Ponte Vedra Beach, Fla. Take your choice.
Either Rory Sabbatini deserves praise for being boldly confident. Or he should be ripped for being stupid in calling out Tiger Woods.
Unofficially, stupid is leading.
Sabbatini became the story Thursday during the first round of the Players Championship. A 5-under-par 67 left him tied for the opening-round lead with Phil Mickelson at the TPC at Sawgrass.
But after shooting a terrific round in conditions that featured wind gusts up to 39 m.p.h., Sabbatini shot off his mouth with bluster aimed at Woods.
Several times, Sabbatini said the world's No. 1 player is "as beatable as ever." Woods did look beatable Thursday, opening with a 75.
Nevertheless, when asked about the prospect of a final round pairing with Mickelson on Sunday, Sabbatini flatly said, "No. I want Tiger. Everyone wants Tiger. I want him to pick it up and we'll be up there late on Sunday."
All that bold talk is ridiculous considering what occurred last Sunday . Sabbatini went into the final round of the Wachovia Championship with a one-shot lead over Woods. The South African said he relished the opportunity to beat Woods head-to-head. Somehow he thought he could validate his victory in the 2006 Nissan Open in which Woods had to withdraw because of illness.
So what did Sabbatini do with his big chance? He hit a complete shank with a 74 to finish in a tie for third, joining the long line of players who fold in the ultimate pairing. Woods, meanwhile, chugged in with a 69 to win his third tournament of the year. You might think the experience would have knocked down Sabbatini a notch or two. It didn't.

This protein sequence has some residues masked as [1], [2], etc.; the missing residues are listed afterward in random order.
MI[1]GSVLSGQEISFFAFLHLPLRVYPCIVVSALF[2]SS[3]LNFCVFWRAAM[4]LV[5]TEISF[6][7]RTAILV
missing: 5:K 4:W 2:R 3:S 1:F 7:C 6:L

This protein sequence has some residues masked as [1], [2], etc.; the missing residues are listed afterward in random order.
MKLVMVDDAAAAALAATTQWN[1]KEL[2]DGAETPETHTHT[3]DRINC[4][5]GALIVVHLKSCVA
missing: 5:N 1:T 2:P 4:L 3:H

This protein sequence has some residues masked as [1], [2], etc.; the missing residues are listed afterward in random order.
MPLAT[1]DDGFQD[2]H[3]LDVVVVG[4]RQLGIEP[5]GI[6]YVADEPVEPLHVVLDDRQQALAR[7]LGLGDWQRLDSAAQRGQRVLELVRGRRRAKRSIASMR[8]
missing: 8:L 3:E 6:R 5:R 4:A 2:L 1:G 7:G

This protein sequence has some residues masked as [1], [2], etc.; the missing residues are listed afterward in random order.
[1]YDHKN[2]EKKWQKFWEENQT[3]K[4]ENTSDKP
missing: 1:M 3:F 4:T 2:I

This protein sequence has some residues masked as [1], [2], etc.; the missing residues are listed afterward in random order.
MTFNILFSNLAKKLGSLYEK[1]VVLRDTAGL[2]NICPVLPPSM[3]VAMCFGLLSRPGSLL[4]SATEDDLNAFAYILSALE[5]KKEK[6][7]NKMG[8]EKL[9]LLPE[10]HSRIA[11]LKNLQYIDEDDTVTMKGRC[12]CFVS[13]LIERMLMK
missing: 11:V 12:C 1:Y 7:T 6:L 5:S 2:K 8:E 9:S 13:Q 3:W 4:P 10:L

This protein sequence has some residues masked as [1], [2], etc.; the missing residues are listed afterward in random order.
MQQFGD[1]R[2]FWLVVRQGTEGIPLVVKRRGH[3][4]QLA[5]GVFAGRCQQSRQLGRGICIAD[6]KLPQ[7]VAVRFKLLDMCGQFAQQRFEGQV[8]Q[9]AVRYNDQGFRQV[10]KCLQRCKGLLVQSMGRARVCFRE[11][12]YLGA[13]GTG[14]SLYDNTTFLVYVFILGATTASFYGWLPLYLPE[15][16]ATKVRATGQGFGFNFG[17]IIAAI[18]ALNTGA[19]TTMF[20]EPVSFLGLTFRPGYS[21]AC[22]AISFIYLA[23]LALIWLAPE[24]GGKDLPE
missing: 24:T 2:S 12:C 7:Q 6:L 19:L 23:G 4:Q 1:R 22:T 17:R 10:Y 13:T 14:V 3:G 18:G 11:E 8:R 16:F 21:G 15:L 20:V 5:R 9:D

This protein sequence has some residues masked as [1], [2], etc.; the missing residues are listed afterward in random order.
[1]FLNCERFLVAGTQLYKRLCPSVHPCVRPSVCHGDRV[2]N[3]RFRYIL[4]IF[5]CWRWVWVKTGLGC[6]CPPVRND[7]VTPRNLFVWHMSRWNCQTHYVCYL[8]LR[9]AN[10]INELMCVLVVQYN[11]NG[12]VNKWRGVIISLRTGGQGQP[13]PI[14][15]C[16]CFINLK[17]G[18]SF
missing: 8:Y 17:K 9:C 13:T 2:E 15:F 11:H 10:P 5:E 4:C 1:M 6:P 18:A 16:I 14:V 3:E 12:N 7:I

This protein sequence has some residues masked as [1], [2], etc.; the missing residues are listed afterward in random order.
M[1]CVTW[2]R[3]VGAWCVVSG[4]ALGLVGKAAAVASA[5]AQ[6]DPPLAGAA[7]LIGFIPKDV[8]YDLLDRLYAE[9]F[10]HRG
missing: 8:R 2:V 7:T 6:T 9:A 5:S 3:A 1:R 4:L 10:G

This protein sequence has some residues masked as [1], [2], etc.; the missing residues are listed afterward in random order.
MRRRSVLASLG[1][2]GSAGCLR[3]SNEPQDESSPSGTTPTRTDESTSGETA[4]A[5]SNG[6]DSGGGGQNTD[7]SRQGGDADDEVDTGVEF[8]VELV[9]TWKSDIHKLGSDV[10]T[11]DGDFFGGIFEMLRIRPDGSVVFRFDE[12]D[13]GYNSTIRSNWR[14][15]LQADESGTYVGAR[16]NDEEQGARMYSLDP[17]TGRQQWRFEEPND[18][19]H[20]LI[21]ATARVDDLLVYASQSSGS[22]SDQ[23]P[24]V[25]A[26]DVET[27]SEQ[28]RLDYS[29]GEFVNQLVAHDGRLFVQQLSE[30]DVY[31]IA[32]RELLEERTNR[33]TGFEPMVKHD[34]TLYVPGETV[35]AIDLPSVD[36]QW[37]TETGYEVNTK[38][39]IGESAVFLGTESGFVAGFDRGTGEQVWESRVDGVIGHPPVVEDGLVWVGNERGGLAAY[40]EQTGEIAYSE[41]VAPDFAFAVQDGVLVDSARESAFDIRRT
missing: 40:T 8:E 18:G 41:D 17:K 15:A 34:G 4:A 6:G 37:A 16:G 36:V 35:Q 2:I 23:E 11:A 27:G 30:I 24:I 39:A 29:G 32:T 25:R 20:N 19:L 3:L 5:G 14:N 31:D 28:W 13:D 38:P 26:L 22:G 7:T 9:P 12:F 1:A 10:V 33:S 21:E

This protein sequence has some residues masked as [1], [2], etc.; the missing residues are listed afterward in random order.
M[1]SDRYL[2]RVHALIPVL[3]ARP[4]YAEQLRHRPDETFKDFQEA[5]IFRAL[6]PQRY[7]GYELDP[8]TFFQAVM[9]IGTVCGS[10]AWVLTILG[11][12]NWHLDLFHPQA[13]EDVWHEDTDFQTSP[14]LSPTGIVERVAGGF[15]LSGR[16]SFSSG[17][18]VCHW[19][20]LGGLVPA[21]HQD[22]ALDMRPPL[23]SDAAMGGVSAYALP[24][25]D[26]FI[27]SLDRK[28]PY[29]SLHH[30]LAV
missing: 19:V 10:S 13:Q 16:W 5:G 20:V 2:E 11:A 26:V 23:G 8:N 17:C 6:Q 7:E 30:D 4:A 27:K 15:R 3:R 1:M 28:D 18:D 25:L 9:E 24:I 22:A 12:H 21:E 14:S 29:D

"The funny thing is after watching him play Sunday, I think he's more beatable than ever," Sabbatini said. "I think there's a few fortuitous occasions out there that really changed the round for him. And realizing that gives me even more confidence to play with him on Sunday."
Sabbatini didn't stop there. Apparently, he didn't get the memo that Woods has won nine of his last 12 PGA Tour starts.
"I've seen him when he figures it out (referring to Woods' 1999-2001 run). It's scary," Sabbatini said. "I like the new Tiger. I'm waiting for him to have kids to really test his patience."
Sabbatini hardly is a stranger to controversy. At the 2005 Booz Allen Classic, Sabbatini became so frustrated with the slow play of Ben Crane, he walked ahead on a hole and then was seen berating his playing partner. Sabbatini's display drew jeers from the gallery.
The incident didn't endear Sabbatini to his fellow players. In a recent Sports Illustrated poll, he was the runaway winner (loser) as the least-desired playing partner on tour.